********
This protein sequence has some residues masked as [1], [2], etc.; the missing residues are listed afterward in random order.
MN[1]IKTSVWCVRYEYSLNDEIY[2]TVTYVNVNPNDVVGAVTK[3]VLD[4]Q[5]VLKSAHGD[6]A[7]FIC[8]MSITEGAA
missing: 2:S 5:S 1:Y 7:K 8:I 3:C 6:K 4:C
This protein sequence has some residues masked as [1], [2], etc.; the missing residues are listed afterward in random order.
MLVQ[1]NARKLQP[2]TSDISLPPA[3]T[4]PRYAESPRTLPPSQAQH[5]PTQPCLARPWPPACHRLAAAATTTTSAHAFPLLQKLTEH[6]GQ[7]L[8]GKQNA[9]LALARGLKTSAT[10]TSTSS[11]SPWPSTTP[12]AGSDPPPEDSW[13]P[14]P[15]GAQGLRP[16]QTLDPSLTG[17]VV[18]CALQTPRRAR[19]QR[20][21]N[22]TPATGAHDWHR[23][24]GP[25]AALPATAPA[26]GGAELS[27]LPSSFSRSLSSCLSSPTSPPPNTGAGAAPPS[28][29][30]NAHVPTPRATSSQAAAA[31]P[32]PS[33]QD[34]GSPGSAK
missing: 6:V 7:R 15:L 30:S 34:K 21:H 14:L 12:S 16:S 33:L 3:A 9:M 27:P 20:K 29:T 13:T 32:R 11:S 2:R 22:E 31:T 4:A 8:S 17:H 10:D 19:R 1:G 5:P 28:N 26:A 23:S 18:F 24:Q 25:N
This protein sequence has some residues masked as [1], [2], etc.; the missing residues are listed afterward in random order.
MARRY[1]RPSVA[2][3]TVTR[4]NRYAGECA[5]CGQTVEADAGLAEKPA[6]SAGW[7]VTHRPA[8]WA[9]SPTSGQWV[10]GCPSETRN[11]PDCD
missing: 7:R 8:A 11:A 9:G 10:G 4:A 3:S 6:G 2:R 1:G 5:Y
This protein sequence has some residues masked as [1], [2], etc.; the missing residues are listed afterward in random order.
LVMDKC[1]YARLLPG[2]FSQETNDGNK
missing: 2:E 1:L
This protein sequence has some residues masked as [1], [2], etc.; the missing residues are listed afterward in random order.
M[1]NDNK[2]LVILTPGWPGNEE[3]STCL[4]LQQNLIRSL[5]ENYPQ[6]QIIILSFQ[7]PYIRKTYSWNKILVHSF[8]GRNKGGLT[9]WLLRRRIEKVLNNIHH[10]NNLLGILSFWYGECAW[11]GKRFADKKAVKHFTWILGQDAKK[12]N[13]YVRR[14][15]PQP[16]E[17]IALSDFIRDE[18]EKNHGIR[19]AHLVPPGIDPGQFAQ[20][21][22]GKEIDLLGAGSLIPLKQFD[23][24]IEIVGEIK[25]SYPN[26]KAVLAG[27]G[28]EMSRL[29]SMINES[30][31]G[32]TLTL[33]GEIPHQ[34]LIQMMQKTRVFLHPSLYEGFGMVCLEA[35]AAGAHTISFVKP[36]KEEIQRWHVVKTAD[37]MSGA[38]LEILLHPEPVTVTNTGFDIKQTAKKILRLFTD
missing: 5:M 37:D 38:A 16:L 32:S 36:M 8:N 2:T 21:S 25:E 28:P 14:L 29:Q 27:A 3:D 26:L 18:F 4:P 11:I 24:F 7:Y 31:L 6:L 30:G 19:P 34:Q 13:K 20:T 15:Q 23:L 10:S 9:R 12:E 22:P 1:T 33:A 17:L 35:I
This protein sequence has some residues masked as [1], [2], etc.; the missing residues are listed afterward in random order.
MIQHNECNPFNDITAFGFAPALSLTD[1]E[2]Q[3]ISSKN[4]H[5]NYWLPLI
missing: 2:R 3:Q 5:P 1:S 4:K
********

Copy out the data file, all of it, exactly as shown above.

This protein sequence has some residues masked as [1], [2], etc.; the missing residues are listed afterward in random order.
MN[1]IKTSVWCVRYEYSLNDEIY[2]TVTYVNVNPNDVVGAVTK[3]VLD[4]Q[5]VLKSAHGD[6]A[7]FIC[8]MSITEGAA
missing: 2:S 5:S 1:Y 7:K 8:I 3:C 6:K 4:C
This protein sequence has some residues masked as [1], [2], etc.; the missing residues are listed afterward in random order.
MLVQ[1]NARKLQP[2]TSDISLPPA[3]T[4]PRYAESPRTLPPSQAQH[5]PTQPCLARPWPPACHRLAAAATTTTSAHAFPLLQKLTEH[6]GQ[7]L[8]GKQNA[9]LALARGLKTSAT[10]TSTSS[11]SPWPSTTP[12]AGSDPPPEDSW[13]P[14]P[15]GAQGLRP[16]QTLDPSLTG[17]VV[18]CALQTPRRAR[19]QR[20][21]N[22]TPATGAHDWHR[23][24]GP[25]AALPATAPA[26]GGAELS[27]LPSSFSRSLSSCLSSPTSPPPNTGAGAAPPS[28][29][30]NAHVPTPRATSSQAAAA[31]P[32]PS[33]QD[34]GSPGSAK
missing: 6:V 7:R 15:L 30:S 34:K 21:H 14:L 12:S 16:S 33:L 3:A 9:M 27:P 20:K 29:T 13:T 32:R 11:S 2:R 22:E 31:T 4:A 8:S 17:H 10:D 19:R 1:G 5:P 28:N 26:A 23:S 18:F 24:Q 25:N
This protein sequence has some residues masked as [1], [2], etc.; the missing residues are listed afterward in random order.
MARRY[1]RPSVA[2][3]TVTR[4]NRYAGECA[5]CGQTVEADAGLAEKPA[6]SAGW[7]VTHRPA[8]WA[9]SPTSGQWV[10]GCPSETRN[11]PDCD
missing: 7:R 8:A 11:A 9:G 10:G 4:A 3:S 6:G 2:R 1:G 5:Y
This protein sequence has some residues masked as [1], [2], etc.; the missing residues are listed afterward in random order.
LVMDKC[1]YARLLPG[2]FSQETNDGNK
missing: 2:E 1:L
This protein sequence has some residues masked as [1], [2], etc.; the missing residues are listed afterward in random order.
M[1]NDNK[2]LVILTPGWPGNEE[3]STCL[4]LQQNLIRSL[5]ENYPQ[6]QIIILSFQ[7]PYIRKTYSWNKILVHSF[8]GRNKGGLT[9]WLLRRRIEKVLNNIHH[10]NNLLGILSFWYGECAW[11]GKRFADKKAVKHFTWILGQDAKK[12]N[13]YVRR[14][15]PQP[16]E[17]IALSDFIRDE[18]EKNHGIR[19]AHLVPPGIDPGQFAQ[20][21][22]GKEIDLLGAGSLIPLKQFD[23][24]IEIVGEIK[25]SYPN[26]KAVLAG[27]G[28]EMSRL[29]SMINES[30][31]G[32]TLTL[33]GEIPHQ[34]LIQMMQKTRVFLHPSLYEGFGMVCLEA[35]AAGAHTISFVKP[36]KEEIQRWHVVKTAD[37]MSGA[38]LEILLHPEPVTVTNTGFDIKQTAKKILRLFTD
missing: 5:M 37:D 38:A 16:L 32:S 36:M 8:N 2:T 21:S 25:E 28:P 14:L 29:Q 27:A 3:D 26:L 18:F 4:P 11:I 24:F 7:Y 31:L 6:L 30:G 19:P 34:Q 13:K 20:T 15:Q 23:L 10:S 9:R 12:E 22:P 1:T 33:A 17:L 35:I
This protein sequence has some residues masked as [1], [2], etc.; the missing residues are listed afterward in random order.
MIQHNECNPFNDITAFGFAPALSLTD[1]E[2]Q[3]ISSKN[4]H[5]NYWLPLI
missing: 2:R 3:Q 5:P 1:S 4:K